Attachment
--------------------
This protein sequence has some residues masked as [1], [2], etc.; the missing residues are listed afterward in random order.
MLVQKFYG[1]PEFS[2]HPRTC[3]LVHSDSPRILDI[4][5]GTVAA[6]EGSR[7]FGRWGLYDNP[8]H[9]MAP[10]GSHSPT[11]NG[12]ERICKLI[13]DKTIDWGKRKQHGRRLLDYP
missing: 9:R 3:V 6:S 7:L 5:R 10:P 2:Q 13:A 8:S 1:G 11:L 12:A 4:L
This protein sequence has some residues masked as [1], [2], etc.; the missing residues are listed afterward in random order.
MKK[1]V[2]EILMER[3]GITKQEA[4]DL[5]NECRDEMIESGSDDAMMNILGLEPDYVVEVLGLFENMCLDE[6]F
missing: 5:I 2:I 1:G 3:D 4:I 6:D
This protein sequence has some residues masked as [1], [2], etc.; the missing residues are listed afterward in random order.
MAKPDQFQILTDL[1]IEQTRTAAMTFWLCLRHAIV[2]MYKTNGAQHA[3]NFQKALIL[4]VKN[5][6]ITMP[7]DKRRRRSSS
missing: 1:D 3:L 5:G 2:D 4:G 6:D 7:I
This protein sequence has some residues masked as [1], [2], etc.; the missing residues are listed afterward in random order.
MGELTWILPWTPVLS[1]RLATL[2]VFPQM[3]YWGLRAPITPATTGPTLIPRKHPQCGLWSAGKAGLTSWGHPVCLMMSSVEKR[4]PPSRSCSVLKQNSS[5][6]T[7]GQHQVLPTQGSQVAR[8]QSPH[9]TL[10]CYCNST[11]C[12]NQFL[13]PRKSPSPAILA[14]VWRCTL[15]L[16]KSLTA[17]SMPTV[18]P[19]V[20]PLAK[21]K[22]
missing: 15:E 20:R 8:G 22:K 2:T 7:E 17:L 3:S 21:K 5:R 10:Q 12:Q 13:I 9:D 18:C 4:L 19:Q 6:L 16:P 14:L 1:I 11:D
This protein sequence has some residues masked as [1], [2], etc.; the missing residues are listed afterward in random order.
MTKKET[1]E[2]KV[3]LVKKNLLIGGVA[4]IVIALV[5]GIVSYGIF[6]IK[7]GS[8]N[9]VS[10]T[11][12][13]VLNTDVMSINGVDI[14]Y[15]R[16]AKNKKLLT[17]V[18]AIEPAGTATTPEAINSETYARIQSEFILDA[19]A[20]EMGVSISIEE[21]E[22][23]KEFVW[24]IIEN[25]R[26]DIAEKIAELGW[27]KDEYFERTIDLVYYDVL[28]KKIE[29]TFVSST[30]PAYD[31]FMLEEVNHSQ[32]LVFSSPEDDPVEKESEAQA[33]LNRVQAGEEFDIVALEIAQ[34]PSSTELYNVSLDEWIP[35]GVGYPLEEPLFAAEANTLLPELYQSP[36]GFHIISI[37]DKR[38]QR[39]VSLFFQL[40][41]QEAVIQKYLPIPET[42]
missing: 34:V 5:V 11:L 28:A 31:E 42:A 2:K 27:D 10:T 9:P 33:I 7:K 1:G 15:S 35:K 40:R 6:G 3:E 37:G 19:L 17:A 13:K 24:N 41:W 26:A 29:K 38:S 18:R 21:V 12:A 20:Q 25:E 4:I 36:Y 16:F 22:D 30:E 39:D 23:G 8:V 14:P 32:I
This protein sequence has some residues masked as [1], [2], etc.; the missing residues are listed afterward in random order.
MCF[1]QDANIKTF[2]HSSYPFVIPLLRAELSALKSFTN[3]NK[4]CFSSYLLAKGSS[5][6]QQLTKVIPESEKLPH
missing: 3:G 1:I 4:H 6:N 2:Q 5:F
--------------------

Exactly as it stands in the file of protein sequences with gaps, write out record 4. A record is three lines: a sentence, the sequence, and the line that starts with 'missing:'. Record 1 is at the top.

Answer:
This protein sequence has some residues masked as [1], [2], etc.; the missing residues are listed afterward in random order.
MGELTWILPWTPVLS[1]RLATL[2]VFPQM[3]YWGLRAPITPATTGPTLIPRKHPQCGLWSAGKAGLTSWGHPVCLMMSSVEKR[4]PPSRSCSVLKQNSS[5][6]T[7]GQHQVLPTQGSQVAR[8]QSPH[9]TL[10]CYCNST[11]C[12]NQFL[13]PRKSPSPAILA[14]VWRCTL[15]L[16]KSLTA[17]SMPTV[18]P[19]V[20]PLAK[21]K[22]
missing: 15:E 20:R 8:G 22:K 2:T 7:E 17:L 3:S 21:K 5:R 10:Q 12:Q 13:I 9:D 18:C 4:L 19:Q 6:L 16:P 14:L 1:I 11:D